Bankruptcies on record pace across nation

Rising unemployment, mounting debt blamed

Opinions on Maryland mixed

Some experts say state will buck national trend

May 28, 2002|By Bill Atkinson | Bill Atkinson,SUN STAFF

Bankruptcies nationwide are on a record pace this year, propelled by rising unemployment and mounting consumer debt, but filings in Maryland could decline, experts said.

Although opinions are mixed, some experts believe Maryland will buck the national trend because unemployment is sharply lower and the state wasn't hit as hard by the recession.

"Bankruptcies will not come down very sharply this year, [but] I don't think they are going to go up," said Charles W. McMillion, chief economist at MBG Information Services, a Washington business information analysis and forecasting firm.

"Maryland just didn't have the bubble effect like everybody else. Maryland was, I think, less highly leveraged than other states," McMillion said. "Maryland is different,"

Pradeep Ganguly, chief economist in Maryland's Department of Business and Economic Development, agreed, noting that consumer confidence is high and unemployment in the state is declining.

"Probably, we have seen the worst of it," Ganguly said.

But others contend that Maryland won't be able to escape the national trend.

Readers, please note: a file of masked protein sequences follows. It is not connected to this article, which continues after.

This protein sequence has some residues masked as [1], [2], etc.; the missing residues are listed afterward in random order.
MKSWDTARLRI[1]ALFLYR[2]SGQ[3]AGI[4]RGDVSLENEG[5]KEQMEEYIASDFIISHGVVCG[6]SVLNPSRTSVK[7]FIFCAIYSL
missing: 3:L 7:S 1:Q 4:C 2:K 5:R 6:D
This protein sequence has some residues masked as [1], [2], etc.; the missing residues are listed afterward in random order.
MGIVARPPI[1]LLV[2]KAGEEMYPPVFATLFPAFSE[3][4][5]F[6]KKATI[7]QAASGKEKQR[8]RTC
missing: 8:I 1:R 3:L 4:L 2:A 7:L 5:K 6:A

Bankruptcies nationwide are heading "up, up, up," said Samuel J. Gerdano, executive director of the American Bankruptcy Institute in Alexandria, Va. "Bankruptcy professionals have never been busier."

He believes Maryland will follow the country's lead. Consumer and business bankruptcy filings in Maryland totaled 35,388 last year, up 16.7 percent from the previous year, according to the ABI. But filings in the first quarter of this year were 9,147, down from 9,241 in the corresponding quarter of last year.

Nationwide, bankruptcies totaled 1.49 million last year - a record - and they are on pace to surpass that with 379,012 filed in the first quarter of this year.

Anirban Basu, director of applied economics at RESI Research & Consulting, a Towson University think tank, expects personal bankruptcy filings to reach a record in Maryland this year. "You have this perfect recipe for rising bankruptcies on the personal bankruptcy side," Basu said. "Consumers in Maryland ... have taken on a considerable amount of debt."

Consumers had access to low interest rates during the recession, and they didn't stop spending, Basu said.

"They piled debt on top of debt," he said. "Instead of pulling back, they were egged on by the availability of 0.0 percent [automobile] financing. They also enjoyed favorable credit-card interest rates and favorable mortgage rates."

The economy entered a recession in March 2001, and many economists believe that it emerged from it in the first quarter of this year.

Some fear that rising unemployment will force more families and individuals into bankruptcy. Unemployment hit 6 percent nationally last month, its highest level in nearly eight years. Maryland's unemployment, not adjusted for seasonal variations, was 5 percent in April, down from 5.2 percent in March but up from 3.5 percent in April of last year.

Consumers "continued to pull the wagon out of the ditch, that is the good news," Gerdano said. "The bad news is that same spending can add to household debt. Relatively quickly, households can be living on the edge."

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